- Diwali 2017: From PM Modi to DM Nirmala Sitharaman, this is how Indian leaders celebrated Diwali
- 'The Wire' barred from writing on Jay Shah to protect his ‘right to live with dignity’
- Happy Diwali 2017: Wishes, Images, WhatsApp and Facebook Status and Messages, Quotes, Greetings, Wallpapers to send to your loves ones!
Air India’s executive pilots’ union EPA has extended support to A Kathpalia, who has been chosen as director of operations of the national carrier, urging the staffers to rise above “petty considerations” and work for the airline’s turnaround. The Executive Pilots’ Association (EPA), whose members are commanders, is the second grouping after IPG to come out in support of Kathpalia, whose elevation is being opposed by the third union ICPA that comprises pilots of narrow-body planes.
In February, aviation regulator DGCA had suspended his flying licence for three months after he had skipped compulsory pre-flight medical tests. On March 30, the Appointments Committee of the Cabinet had approved appointment of Kathpalia as Director (Operations) of Air India for five years.
Differences among pilots over his promotion came to the fore after the Indian Commercial Pilots’ Association (ICPA) opposed the move. There are around 1,600 pilots employed with Air India.
EPA — which represents executive pilots flying Air India’s wide-body aircraft — has said it would like to “place on record that it supports the government’s decision to appoint Capt Kathpalia as Director-Operations in Air India”. Emphasising that its members have full confidence in the abilities of Kathpalia, EPA said all unions, associations and employees should rise above petty considerations and extend their support for the turnaround of the airline.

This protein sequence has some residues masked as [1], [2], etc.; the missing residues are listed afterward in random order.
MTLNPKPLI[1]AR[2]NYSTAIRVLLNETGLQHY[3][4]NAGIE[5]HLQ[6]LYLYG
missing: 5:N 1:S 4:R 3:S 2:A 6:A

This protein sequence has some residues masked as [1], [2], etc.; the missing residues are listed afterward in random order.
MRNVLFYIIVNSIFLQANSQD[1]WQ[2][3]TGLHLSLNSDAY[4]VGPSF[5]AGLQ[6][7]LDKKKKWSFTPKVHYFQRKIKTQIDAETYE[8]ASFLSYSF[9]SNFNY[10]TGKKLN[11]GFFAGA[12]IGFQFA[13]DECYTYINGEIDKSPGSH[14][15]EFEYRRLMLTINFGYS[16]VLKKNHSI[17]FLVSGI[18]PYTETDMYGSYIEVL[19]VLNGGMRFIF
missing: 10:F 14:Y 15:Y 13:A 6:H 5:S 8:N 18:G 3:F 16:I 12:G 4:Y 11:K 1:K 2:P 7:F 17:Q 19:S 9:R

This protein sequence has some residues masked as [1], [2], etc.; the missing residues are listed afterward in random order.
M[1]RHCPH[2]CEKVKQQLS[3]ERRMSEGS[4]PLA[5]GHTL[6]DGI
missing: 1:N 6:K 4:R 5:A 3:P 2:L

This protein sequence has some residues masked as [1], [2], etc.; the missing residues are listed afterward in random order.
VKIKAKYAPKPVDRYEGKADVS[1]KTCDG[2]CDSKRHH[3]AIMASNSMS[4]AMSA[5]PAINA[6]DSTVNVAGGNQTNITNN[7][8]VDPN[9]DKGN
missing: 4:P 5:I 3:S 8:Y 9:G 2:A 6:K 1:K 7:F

“Such unnecessary objections to high level appointments by the government needlessly hamper ongoing efforts towards the stated goals and demoralise the other employees,” EPA said in a letter, dated April 2, to the Cabinet Secretary.
Copies of the letter were marked to Civil Aviation Minister, among others. ICPA is the union of pilots of the erstwhile Indian Airlines that “represents less than a third of the pilot strength of Air India,” EPA said in the letter, alleging that for the last two years the former has been continuously levelling unsubstantiated allegations against Kathpalia.
Kathpalia’s handling of the operations department in a “professional, even handed and unbiased manner” is particularly noteworthy in the post-merger scenario, EPA said. “Objections from a disgruntled section of employees having vested interests and ulterior motives should not be allowed to hamper the smooth implementation of administrative decisions and appointments made by the government,” it said.
Last week, the Indian Pilots’ Guild (IPG) had said it had no objection to Kathpalia’s promotion. IPG represents the pilots of Air India flying wide-body aircraft such as Boeing 777 and 787, while ICPA is the union of pilots operating narrow-body planes which include Airbus 320.